By October 1915 women were starting to move into the jobs left vacant by enlisted men, a fact reported in a somewhat ‘who would have thought it’ style by the Shipley Times and Express. Winifred Harrison was the first woman to be employed as booking clerk at Shipley railway station. The daughter of the stationmaster, she took up the position in May 1915, replacing George Skinner, who was now fighting in the Dardanelles. ‘And so well has she performed the duties devolving upon her that the other day a responsible official was heard to say that the company would
have every reason to be satisfied if all clerks were as good as Miss Harrison. ‘The truth is that the girl has taken to her work like a duck takes to water and most people who go to the station have remarked on the enthusiastic way in which she devotes herself to everything she does. Miss Harrison, who was often accompanied when working alone in the evening by her dog ‘Prince’ spent much of  her spare time collecting cigarettes which she sent to the men serving at the front. On the same day the newspaper reported that two women had started work, replacing postmen who had gone to war.
The first was Miss Calvert of 25 Ferrand Road and she was followed two weeks later by Miss Cooke of 223 Bradford Road. ‘Miss Calvert’s impressions were readily given to an “Express” representative who called upon her. Cycled to Morecambe ‘She offered her services through the Labour Exchange and the offer was accepted. She delivers and collects the letters at Esholt twice each day and travels to and from Shipley on a bicycle.’ This would have been of little trouble to a woman who had recently cycled to Morecambe and back and she clearly wasn’t deterred either by the anti-social hours.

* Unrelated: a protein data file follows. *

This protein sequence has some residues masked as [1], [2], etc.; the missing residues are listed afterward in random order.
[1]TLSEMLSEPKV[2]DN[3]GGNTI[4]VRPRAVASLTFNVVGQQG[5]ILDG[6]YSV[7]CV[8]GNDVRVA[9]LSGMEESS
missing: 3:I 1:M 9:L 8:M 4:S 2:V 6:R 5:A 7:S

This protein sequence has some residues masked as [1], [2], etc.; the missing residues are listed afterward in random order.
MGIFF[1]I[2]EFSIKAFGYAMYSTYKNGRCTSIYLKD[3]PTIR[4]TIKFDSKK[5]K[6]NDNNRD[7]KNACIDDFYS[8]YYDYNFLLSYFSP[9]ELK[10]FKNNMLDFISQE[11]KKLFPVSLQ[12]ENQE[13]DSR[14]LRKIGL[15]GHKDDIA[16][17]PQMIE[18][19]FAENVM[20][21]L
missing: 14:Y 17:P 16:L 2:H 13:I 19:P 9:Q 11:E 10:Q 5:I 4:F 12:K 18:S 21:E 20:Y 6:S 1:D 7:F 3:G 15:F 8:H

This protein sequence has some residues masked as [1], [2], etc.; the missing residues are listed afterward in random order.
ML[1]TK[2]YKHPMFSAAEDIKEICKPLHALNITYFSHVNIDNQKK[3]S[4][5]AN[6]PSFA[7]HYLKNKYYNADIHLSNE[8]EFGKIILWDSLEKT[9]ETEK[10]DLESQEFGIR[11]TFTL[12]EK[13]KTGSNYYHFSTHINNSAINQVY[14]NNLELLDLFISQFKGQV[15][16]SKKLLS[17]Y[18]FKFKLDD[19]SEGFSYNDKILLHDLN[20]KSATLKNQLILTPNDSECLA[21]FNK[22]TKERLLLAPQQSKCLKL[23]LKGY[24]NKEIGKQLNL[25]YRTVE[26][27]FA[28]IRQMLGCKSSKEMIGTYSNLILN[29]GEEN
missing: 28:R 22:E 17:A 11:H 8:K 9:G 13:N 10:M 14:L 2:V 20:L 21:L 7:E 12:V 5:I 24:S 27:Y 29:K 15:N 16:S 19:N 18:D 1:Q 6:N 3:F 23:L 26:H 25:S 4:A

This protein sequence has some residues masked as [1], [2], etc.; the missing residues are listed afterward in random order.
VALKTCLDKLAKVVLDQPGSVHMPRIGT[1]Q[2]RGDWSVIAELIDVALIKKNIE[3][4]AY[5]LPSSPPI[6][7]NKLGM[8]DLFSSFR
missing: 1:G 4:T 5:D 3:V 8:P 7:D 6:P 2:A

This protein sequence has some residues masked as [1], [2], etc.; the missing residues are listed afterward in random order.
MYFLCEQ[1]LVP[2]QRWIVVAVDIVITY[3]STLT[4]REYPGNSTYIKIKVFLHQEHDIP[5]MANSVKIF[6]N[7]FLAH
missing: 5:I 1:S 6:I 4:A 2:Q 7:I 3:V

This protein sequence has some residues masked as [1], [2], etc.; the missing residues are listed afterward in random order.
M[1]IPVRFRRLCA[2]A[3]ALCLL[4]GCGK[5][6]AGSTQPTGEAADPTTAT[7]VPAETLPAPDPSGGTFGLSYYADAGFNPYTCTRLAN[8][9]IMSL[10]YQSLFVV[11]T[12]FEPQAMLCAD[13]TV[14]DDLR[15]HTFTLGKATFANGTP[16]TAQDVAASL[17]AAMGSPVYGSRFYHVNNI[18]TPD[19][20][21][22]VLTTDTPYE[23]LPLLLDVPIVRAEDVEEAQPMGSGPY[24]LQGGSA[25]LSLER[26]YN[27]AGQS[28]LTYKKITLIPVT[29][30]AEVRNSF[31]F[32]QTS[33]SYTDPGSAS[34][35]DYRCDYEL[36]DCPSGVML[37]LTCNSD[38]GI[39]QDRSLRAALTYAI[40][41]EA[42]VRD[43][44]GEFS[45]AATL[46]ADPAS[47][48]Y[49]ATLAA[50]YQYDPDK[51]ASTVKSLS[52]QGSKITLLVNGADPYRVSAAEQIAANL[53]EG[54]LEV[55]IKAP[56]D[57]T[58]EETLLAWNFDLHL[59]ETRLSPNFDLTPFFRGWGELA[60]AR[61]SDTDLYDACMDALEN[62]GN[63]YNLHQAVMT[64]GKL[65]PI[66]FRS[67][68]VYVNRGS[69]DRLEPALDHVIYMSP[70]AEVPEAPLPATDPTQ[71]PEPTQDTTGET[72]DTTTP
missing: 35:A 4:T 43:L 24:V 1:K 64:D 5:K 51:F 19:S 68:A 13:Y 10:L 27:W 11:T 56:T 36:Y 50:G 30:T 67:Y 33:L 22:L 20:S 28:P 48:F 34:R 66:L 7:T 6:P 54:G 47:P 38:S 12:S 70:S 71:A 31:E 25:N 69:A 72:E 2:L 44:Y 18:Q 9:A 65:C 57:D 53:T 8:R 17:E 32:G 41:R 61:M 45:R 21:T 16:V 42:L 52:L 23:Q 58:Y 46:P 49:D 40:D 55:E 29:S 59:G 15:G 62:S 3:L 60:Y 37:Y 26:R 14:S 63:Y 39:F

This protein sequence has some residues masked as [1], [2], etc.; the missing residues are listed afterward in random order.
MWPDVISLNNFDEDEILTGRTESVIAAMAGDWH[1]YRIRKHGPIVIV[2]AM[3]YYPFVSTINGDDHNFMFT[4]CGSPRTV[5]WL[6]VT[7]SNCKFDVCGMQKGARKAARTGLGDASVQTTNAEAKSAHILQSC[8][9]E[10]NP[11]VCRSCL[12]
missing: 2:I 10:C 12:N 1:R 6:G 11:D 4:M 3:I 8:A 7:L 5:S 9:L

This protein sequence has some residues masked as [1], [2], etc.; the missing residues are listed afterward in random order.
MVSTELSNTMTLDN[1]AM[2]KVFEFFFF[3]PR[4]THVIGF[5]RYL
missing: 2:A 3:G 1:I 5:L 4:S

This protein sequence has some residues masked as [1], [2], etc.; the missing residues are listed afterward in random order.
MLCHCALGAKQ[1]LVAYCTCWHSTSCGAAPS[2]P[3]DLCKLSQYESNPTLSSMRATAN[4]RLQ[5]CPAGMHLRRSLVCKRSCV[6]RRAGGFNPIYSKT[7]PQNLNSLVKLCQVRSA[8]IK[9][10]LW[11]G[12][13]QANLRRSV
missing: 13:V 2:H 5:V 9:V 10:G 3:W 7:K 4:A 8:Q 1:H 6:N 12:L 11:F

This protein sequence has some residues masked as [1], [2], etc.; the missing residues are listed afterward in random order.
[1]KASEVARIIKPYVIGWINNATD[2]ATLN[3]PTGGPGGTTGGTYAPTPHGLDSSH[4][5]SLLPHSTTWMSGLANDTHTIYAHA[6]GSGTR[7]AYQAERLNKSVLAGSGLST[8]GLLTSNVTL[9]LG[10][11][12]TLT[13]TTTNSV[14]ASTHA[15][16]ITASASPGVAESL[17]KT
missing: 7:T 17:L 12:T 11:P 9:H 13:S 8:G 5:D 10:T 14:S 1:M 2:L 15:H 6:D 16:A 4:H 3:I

‘She begins the day’s work at ten minutes to six in the morning and is kept busy until a quarter to eleven. At three o’clock in the afternoon she turns out again and only finishes a strenuous day at 8.20 at night.’ Formerly a dressmaker, Miss Calvert said she had received kindness from staff and the public, citing a farmer’s wife in Esholt who put a glass of milk out on the window sill for her each day. She admitted ‘she has not found the work everything that could be desired but what the “boys” are doing in the trenches makes her anxious to “stick” it. Miss Cooke also said she was enjoying the work and felt she was doing something for King and country. ‘Everybody is kind to me and that goes a long way to lighten the task.’
Home Page Home Page Home Page Winifred Harrison with Prince
Women move seamlessly into jobs the men left behind
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